Florida ranks near bottom in getting disease-prevention funds from feds

March 16, 2009
by Anika Myers Palm and Robyn Shelton
Orlando Sentinel

Florida is one of the worst-ranked states in the nation for getting federal money to spend on disease prevention, according to a new report.

The state came in 47th out of 50, receiving about $13.29 per person last year to spend on disease- and injury-prevention programs. Alaska, by comparison, was ranked first with $52.78 a person. Indiana was last with $12.74 for each resident.

The report - from Trust for America's Health and the Robert Wood Johnson Foundation - warns that states need to make the most of federal grants to avoid cutting programs focused on obesity and diabetes prevention, food and water safety, and infectious-disease prevention.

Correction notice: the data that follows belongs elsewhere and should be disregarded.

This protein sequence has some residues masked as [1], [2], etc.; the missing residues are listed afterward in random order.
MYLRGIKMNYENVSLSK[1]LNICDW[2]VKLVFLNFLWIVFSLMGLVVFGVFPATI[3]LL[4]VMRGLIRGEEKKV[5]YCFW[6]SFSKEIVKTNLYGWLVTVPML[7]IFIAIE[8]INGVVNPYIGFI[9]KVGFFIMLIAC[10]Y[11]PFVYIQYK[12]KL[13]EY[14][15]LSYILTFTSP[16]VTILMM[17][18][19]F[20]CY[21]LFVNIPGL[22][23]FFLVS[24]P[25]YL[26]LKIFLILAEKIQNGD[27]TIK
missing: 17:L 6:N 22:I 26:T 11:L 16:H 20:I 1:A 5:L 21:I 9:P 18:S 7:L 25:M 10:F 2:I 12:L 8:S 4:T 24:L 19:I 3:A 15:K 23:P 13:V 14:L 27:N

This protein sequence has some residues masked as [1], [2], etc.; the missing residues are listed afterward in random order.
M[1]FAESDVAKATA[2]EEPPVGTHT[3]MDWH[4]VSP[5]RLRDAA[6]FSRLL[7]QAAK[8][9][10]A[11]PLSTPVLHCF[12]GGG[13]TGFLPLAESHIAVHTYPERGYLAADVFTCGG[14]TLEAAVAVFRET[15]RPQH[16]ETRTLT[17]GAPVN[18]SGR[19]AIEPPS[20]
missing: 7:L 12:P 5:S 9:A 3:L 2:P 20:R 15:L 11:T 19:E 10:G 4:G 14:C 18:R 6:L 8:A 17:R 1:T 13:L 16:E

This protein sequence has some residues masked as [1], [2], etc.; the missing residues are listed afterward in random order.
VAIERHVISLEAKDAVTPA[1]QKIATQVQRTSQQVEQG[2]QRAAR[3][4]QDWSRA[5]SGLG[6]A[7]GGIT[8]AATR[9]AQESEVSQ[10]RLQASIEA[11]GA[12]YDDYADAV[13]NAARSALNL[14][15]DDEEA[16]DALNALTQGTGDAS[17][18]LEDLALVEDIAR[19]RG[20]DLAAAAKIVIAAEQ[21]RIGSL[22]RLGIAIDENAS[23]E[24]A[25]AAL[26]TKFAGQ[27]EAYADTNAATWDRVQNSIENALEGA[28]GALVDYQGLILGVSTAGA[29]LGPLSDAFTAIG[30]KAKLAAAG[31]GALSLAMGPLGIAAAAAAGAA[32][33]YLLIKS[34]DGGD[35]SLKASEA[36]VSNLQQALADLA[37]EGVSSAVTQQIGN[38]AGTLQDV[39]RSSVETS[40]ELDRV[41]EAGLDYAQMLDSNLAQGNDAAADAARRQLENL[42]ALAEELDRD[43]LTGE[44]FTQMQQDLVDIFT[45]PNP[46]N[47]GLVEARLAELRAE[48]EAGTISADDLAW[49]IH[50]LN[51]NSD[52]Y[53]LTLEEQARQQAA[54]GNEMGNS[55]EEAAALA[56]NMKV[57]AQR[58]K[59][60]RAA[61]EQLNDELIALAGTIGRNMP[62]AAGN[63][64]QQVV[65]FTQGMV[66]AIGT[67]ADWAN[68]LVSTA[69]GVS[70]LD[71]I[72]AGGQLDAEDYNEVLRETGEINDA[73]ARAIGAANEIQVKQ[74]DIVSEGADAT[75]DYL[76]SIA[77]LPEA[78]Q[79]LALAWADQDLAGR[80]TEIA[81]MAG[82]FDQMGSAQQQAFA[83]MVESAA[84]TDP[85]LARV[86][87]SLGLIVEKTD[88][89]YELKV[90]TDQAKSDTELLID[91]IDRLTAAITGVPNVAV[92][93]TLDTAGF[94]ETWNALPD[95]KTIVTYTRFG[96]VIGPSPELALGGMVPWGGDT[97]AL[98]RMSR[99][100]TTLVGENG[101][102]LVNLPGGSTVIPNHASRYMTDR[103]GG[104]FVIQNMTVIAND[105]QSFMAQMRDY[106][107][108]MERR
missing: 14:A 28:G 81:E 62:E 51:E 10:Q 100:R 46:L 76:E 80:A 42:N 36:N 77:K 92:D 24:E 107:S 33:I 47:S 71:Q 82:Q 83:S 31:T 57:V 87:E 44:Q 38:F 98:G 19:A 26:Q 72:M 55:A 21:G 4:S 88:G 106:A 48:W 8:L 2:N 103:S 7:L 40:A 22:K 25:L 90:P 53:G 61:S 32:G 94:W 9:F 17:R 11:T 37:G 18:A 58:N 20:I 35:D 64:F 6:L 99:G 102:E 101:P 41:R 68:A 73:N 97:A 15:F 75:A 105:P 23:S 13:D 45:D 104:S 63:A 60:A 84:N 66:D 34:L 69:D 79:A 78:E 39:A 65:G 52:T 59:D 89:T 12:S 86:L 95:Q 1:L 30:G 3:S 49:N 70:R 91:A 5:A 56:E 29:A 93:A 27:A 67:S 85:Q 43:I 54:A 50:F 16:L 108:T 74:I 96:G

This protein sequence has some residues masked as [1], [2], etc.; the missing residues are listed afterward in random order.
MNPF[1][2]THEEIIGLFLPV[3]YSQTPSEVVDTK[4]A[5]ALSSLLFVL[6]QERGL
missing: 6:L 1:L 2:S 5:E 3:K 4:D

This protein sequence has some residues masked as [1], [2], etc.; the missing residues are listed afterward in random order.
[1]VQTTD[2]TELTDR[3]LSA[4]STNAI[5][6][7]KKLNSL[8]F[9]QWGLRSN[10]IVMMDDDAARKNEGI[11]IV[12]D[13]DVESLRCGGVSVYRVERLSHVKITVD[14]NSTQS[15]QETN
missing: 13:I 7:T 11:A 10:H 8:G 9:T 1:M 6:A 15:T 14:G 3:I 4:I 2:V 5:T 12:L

"Public-health programs keep disease rates down, which in turn keeps health-care costs down," said Jeff Levi, executive director of Trust for America's Health. "It's going to be hard to get the economy healthy again if our workers and our health-care system are both sick.

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